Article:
4136-40 Mitchell Street Update

Last month at CRCA there was a presentation regarding the by-right construction of a 72-unit apartment complex on Mitchell Street across from dog park with 10 or less parking spaces provided. Although the project is by-right (meaning it does not require ZBA to grant any variances), the scope of the proposal triggers the Civic Design Review process. On Tuesday 11/29 the developer attended a Committee meeting at the Planning Commission to review the project. The Committee made some suggestions and asked the developer to return for a follow-up meeting in January. However, the CDR committee has no enforcement authority, and Mr. Falso is free to continue with his original plans unaltered, despite concerns raised by the community, CRCA, Councilman Curtis Jones, and the Planning Commission.

Josh Cohen, assistant to Councilman Jones commented that they are working on creating legislation to close a loophole that allowed for Mr. Falso to add an additional story to the proposed building because he asserted he plans to put a “fresh fruit market” on the first floor of the building. While this extra height is allowed under the zoning code where the developer puts a fresh food commercial space in the building, this particular project serves as example of how the loophole is being exploited. Roxborough is not a “food desert”, and Councilman Jones’s office would like to see legislation that explicitly excludes certain neighborhoods or zip codes (like Roxborough) from the fresh food market/extra story loophole.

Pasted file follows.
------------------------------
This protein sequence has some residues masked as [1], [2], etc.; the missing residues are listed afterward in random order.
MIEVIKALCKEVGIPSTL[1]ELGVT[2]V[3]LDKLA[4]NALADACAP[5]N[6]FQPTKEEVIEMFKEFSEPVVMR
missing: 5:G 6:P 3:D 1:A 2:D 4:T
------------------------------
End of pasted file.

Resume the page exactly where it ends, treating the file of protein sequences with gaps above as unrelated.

Ugly Moose Update

At an earlier CRCA meeting, a proposal was presented for a by-right project at the site of the current Ugly Moose/Deke’s. The proposal presented was for a commercial space with dining, day care, and other professional offices. The developer has apparently failed to secure enough tenants to make the project viable, and is now considering building a residential development at the site. Wissahickon Neighbors is the coordinating civic for that project. The Ugly Moose will be closing by year’s end.

CRCA Board Nominations